It is difficult to remember that he was not and still is not the stereotype. He was the prototype. – – Yes, exactly.

    I once wrote a whole, long narrative piece in the voice of Kerouac. Not on purpose, either, but because I had just finished On The Road and it was all burning and alive in everything I did. The rhythm of his words is infectious.

    This is a beautiful tribute to him, Becky. And yes, why not Kerouac?

    • Becky Palapala says:

      If you’re going to go Golden Calf, I say GO BIG.

      None of these esoteric, fringe characters. My idol has to be false LIKE A BOSS.

      It’s a right of passage for a lot of writers to–whether they like the beats or not–go through a beat persona phase. If that persona doesn’t make its way into one’s consciousness via the actual books and written works, I think it makes its way in just through cultural osmosis. Beat-itude moves from areas of lower to higher concentration all but inevitably.

  6. This is great, Becky. I fell into this essay right away and I can’t help but think it’s partly because you pulled off a trick, intentional or not, of mimicking some sort of Beat-style genuinely, without the cliché or pretension that the naysayers speak of.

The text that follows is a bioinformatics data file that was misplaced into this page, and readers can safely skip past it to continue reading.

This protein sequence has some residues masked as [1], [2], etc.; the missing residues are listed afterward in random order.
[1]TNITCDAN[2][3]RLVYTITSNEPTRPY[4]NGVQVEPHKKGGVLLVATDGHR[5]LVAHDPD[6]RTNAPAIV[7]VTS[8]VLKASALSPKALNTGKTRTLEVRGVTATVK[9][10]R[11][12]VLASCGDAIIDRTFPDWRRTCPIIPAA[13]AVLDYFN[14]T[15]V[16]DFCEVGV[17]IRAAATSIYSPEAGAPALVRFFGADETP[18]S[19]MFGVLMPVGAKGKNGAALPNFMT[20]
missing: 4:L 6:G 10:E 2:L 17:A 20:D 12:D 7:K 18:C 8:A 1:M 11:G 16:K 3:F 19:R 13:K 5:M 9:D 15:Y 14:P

I read Dharma Bums first too, before any of his others, and remember that feeling that I knew and somehow had befriended these characters. The Beats mattered instantly and their seeking of beauty and truth would always nullify the critics for me.

    Here’s one line that beamed out at me“…if I could ever let down my guard enough to be aware of my first thought.”

    This is a curse of writing now (one of them anyway) that I routinely fear we’ve gone too far to correct. It might even help explain why there will never be a modern writer with Kerouac’s ballast, as you nicely put it. The first thought so often comes out loaded every time now, weighed down by the inevitable baggage, or it’s expressed with a deliberate immaturity and dullness. I do wonder if we’ll ever get back.

    • Becky Palapala says:

      So glad you enjoyed, Nat. I disregard about 90% of all compliments I receive, but never yours. Thanks.

      Self-censorship is a bitch. And it seems the more that goes before us, the more self-conscious we are about what we’re saying for fear we’ll draw complaints of hackneyism, whether for style or content.

      On the other hand, hackneyism is fucking dreadful and absolutely to be avoided. But fear of the pedestrian makes us prone to doctoring shit up that probably was at its most powerful in its raw form.

      I don’t know. It’s a terrible curse because puking all over the page is no more advisable than overproduction. As always, the gold is somewhere in the midlands, which are a hair’s-breadth wide and drop off on either side.

  7. zoe zolbrod says:

    Wonderful piece. That is all. I am going to go watch a Nirvana documentary now.

  8. kristen says:

    “If he makes you uncomfortable, if his ubiquity unsettles you, if his devotees make you embarrassed, it might be for what you see of your secret self in them.”

    Yup. Holds true for pretty much all things/interests in life, I reckon. Source of discomfort=cause for deeper look.

    Enjoyed this–thanks.